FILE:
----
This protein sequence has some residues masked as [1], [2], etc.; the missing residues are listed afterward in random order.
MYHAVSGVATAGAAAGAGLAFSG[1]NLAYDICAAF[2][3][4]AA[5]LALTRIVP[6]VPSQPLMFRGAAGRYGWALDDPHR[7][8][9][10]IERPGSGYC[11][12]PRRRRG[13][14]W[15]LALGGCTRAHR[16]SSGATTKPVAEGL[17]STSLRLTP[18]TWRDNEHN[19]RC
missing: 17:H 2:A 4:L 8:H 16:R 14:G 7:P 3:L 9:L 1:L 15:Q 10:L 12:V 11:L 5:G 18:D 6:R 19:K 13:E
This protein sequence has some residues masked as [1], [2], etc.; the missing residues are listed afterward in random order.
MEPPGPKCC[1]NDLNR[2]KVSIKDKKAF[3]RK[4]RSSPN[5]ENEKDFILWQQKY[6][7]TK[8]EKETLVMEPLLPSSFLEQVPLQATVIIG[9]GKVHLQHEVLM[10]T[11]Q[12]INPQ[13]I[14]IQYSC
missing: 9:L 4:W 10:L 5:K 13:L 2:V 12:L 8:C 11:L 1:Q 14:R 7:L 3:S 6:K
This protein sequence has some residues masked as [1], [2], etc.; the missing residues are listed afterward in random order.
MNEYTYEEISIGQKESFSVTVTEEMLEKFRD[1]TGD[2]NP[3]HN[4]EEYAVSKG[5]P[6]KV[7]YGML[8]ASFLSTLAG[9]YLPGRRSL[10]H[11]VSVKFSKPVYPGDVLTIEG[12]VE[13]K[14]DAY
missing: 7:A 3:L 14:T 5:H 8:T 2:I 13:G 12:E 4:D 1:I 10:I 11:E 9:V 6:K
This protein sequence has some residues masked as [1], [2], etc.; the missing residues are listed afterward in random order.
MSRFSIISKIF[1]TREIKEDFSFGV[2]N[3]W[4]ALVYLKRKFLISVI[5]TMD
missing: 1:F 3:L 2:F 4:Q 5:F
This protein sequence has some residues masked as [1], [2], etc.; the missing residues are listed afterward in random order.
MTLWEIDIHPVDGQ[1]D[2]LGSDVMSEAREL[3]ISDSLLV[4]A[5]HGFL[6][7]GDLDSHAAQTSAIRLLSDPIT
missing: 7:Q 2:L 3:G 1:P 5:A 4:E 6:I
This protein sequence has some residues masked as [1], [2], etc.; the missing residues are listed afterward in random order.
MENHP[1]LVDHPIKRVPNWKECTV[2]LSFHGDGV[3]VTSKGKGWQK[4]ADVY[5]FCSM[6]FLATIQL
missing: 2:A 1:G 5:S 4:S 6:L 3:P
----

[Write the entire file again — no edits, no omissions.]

This protein sequence has some residues masked as [1], [2], etc.; the missing residues are listed afterward in random order.
MYHAVSGVATAGAAAGAGLAFSG[1]NLAYDICAAF[2][3][4]AA[5]LALTRIVP[6]VPSQPLMFRGAAGRYGWALDDPHR[7][8][9][10]IERPGSGYC[11][12]PRRRRG[13][14]W[15]LALGGCTRAHR[16]SSGATTKPVAEGL[17]STSLRLTP[18]TWRDNEHN[19]RC
missing: 17:H 2:A 4:L 8:H 16:R 14:G 7:P 3:L 9:L 1:L 15:Q 10:L 12:V 11:L 5:G 18:D 6:R 19:K 13:E
This protein sequence has some residues masked as [1], [2], etc.; the missing residues are listed afterward in random order.
MEPPGPKCC[1]NDLNR[2]KVSIKDKKAF[3]RK[4]RSSPN[5]ENEKDFILWQQKY[6][7]TK[8]EKETLVMEPLLPSSFLEQVPLQATVIIG[9]GKVHLQHEVLM[10]T[11]Q[12]INPQ[13]I[14]IQYSC
missing: 9:L 4:W 10:L 5:K 13:L 2:V 12:L 8:C 11:L 1:Q 14:R 7:L 3:S 6:K
This protein sequence has some residues masked as [1], [2], etc.; the missing residues are listed afterward in random order.
MNEYTYEEISIGQKESFSVTVTEEMLEKFRD[1]TGD[2]NP[3]HN[4]EEYAVSKG[5]P[6]KV[7]YGML[8]ASFLSTLAG[9]YLPGRRSL[10]H[11]VSVKFSKPVYPGDVLTIEG[12]VE[13]K[14]DAY
missing: 7:A 3:L 14:T 5:H 8:T 2:I 13:G 12:E 4:D 1:I 10:I 11:E 9:V 6:K
This protein sequence has some residues masked as [1], [2], etc.; the missing residues are listed afterward in random order.
MSRFSIISKIF[1]TREIKEDFSFGV[2]N[3]W[4]ALVYLKRKFLISVI[5]TMD
missing: 1:F 3:L 2:F 4:Q 5:F
This protein sequence has some residues masked as [1], [2], etc.; the missing residues are listed afterward in random order.
MTLWEIDIHPVDGQ[1]D[2]LGSDVMSEAREL[3]ISDSLLV[4]A[5]HGFL[6][7]GDLDSHAAQTSAIRLLSDPIT
missing: 7:Q 2:L 3:G 1:P 5:A 4:E 6:I
This protein sequence has some residues masked as [1], [2], etc.; the missing residues are listed afterward in random order.
MENHP[1]LVDHPIKRVPNWKECTV[2]LSFHGDGV[3]VTSKGKGWQK[4]ADVY[5]FCSM[6]FLATIQL
missing: 2:A 1:G 5:S 4:S 6:L 3:P